Platform: iOS, Android
One day a teen I know came barreling into the community room for a program shouting to her friend, “I must bump with you!”‘ Was this a new dance craze? A euphemism? What did it mean?’ The two pulled out their iPods, tapped at their touch screens, and then, with iPods in hand, bumped fists. They had just shared photos between the two devices. I wanted to try it.’ So, I downloaded Bump on my iPhone, and had the teens show me around.’ Bump is an amusing tactile way to share pictures and contacts between two devices. It’s quick, it works cross-platform, and it inspires smiles in the people doing the sharing.
Depending on your Internet connection, it may take longer to download the app than it takes to get started using Bump. Once you have the app, enter your information into your contact card, select photos to share, and then- bump! It’s that simple.
The folks at Bump Technologies have a catchy design sensibility that’s all about the bump. When you open the app, it shows an animation of two hands holding phones and bumping. When you look at your contact card screen, the letters in the word bump demonstrate the bumping motion again. It’s even in their website URL, the memorable bu.mp.
In earlier versions of the app, you could share more than just photos and contacts. ‘ The choice to simplify was a deliberate one. Bump’s designers wanted a to keep their product focused. ‘ Photos and contacts are pieces of information that are often shared in person. You share photos with your friends and family, or swap contact information with a new acquaintance or colleague. The physical component of the app works well with the notion of proximity. ‘ This is taken to a romantic conclusion in this advertisement where Bump is the meet cute for a techie couple.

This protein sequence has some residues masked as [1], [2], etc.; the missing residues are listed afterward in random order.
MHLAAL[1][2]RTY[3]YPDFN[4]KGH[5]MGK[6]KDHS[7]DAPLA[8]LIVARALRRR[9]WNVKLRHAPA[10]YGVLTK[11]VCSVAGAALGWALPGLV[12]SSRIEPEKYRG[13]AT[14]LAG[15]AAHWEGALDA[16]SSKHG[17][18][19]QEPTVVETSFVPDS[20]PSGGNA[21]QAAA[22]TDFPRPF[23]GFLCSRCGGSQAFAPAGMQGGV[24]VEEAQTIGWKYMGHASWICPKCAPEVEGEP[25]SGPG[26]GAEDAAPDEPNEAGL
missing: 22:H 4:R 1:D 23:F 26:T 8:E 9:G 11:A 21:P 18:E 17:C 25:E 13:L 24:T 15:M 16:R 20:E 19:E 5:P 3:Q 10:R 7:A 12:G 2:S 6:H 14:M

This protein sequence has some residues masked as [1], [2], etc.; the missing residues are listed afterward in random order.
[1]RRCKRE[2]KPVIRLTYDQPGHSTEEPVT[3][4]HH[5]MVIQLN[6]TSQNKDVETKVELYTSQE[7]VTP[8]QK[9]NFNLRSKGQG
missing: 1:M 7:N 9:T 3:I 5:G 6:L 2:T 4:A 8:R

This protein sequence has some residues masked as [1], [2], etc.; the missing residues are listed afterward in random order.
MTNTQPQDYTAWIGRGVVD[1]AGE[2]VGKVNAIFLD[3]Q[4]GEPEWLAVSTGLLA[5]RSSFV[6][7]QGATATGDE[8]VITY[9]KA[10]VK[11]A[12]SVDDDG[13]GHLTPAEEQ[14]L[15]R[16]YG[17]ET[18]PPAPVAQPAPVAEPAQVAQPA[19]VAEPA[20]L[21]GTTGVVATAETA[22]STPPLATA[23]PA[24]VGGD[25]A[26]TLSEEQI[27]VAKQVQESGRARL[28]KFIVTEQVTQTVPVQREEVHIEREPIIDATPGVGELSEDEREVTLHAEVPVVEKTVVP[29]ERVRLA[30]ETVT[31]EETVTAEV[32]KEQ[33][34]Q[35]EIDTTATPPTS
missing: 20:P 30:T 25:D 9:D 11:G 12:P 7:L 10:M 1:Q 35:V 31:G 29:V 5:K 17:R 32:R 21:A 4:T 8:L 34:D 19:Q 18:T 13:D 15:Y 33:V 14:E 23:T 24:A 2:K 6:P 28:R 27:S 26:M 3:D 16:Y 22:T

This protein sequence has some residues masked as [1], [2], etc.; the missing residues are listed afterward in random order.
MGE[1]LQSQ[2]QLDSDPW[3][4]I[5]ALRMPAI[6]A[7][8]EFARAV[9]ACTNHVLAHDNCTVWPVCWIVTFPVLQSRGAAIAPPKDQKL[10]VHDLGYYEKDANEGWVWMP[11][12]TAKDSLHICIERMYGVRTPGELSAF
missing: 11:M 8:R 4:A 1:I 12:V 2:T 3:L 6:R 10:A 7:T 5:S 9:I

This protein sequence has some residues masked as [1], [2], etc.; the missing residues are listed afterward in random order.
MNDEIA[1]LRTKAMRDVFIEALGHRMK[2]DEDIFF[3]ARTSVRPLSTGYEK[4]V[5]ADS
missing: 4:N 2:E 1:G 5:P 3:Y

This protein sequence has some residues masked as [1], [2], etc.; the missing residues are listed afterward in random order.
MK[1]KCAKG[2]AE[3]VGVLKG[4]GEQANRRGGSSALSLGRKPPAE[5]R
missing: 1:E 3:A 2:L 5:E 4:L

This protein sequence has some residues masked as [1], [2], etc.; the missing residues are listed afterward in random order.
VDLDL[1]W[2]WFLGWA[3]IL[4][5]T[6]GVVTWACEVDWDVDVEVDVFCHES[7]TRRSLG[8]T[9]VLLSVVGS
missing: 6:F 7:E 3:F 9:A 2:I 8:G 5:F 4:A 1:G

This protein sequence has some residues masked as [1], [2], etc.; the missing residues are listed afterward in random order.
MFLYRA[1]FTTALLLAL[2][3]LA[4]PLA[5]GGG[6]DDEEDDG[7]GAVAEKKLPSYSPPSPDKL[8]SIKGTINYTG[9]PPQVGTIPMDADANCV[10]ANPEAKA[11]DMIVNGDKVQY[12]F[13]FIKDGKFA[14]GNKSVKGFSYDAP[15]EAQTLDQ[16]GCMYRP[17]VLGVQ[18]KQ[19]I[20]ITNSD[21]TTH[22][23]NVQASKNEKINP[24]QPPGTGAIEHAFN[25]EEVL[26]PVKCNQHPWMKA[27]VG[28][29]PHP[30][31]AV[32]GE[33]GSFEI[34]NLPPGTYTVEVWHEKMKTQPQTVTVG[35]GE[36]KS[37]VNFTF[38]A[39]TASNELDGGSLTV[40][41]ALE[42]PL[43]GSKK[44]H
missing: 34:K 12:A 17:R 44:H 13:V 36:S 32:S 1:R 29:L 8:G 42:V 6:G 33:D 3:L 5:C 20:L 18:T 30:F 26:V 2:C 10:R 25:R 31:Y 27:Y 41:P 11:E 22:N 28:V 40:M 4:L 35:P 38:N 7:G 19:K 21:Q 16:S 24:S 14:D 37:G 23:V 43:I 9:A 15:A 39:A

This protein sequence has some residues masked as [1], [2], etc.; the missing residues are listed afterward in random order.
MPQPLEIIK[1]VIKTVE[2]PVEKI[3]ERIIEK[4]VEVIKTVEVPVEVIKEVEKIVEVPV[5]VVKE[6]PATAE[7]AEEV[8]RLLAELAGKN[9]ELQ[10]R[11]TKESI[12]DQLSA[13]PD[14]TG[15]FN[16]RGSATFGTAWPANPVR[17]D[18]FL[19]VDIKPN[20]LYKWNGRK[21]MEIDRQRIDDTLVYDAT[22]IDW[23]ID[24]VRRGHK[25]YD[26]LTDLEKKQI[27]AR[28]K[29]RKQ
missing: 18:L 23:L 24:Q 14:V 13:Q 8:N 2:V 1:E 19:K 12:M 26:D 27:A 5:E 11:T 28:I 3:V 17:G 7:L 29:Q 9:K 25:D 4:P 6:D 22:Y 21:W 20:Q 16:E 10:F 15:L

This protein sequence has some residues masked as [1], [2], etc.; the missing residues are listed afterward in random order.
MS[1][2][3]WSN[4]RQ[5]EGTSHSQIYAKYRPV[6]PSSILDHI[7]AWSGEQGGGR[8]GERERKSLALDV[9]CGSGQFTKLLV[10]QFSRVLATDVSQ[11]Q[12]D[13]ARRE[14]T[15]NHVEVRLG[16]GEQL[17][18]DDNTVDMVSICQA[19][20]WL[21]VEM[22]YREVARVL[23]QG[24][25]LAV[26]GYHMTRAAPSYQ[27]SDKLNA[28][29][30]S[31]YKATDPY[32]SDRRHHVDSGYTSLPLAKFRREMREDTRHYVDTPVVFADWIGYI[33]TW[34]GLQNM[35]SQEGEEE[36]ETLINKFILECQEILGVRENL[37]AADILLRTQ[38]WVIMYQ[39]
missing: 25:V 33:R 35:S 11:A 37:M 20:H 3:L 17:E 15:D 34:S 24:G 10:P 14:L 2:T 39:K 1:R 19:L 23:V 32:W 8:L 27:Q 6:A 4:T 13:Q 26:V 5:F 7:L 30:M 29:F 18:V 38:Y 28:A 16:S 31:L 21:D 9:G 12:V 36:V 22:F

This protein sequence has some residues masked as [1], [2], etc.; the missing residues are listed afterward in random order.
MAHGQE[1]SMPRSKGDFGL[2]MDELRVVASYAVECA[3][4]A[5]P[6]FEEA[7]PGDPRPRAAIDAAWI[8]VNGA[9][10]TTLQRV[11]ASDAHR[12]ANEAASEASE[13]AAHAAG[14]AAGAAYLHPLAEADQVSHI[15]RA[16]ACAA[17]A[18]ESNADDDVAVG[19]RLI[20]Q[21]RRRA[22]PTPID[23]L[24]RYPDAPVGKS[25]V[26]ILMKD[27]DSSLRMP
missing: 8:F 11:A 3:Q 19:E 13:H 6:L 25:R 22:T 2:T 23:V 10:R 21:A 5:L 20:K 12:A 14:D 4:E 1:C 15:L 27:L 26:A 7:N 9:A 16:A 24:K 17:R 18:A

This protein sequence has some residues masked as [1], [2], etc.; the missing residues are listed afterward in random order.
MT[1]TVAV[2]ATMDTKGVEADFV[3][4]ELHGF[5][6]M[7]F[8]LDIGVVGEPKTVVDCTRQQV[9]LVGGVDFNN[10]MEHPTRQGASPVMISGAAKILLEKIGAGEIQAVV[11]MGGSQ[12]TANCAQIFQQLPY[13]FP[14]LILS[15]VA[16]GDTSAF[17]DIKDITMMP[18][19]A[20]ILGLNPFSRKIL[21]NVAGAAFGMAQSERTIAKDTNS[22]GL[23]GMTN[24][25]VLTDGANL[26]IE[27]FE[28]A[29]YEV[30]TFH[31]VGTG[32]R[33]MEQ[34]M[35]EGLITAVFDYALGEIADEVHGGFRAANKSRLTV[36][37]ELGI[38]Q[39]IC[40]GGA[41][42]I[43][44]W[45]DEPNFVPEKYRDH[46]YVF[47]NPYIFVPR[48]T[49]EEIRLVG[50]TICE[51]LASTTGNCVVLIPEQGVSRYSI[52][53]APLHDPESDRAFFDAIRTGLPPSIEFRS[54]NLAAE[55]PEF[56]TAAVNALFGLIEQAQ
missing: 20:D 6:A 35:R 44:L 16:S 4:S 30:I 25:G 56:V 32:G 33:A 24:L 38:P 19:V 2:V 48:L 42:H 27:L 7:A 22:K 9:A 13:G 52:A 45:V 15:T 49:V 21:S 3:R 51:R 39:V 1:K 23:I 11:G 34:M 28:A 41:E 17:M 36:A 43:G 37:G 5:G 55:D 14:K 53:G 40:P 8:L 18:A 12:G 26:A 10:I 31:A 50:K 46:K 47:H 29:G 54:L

Teens already love it for sharing photos with friends. What about using it to gather various photographic perspectives from teens attending a library program, collecting images for your library Facebook page, or putting together an exhibit of pictures from a group? ‘ You might use Bump to assemble a contacts list for your Teen Advisory Board, Volunteers, or some other library group.
It occurred to me later, after attending the Massachusetts Library Association Conference, that Bump would be a great electronic stand-in for a business card. ‘ ALA Annual is coming up, so set up your contact card, and hold onto your phone when you’re fist bumping your new librarian friends. I won’t be in attendance to try it, but if anyone does, report back in the comments!
For more app recommendations, visit the YALSA App of the Week Archive.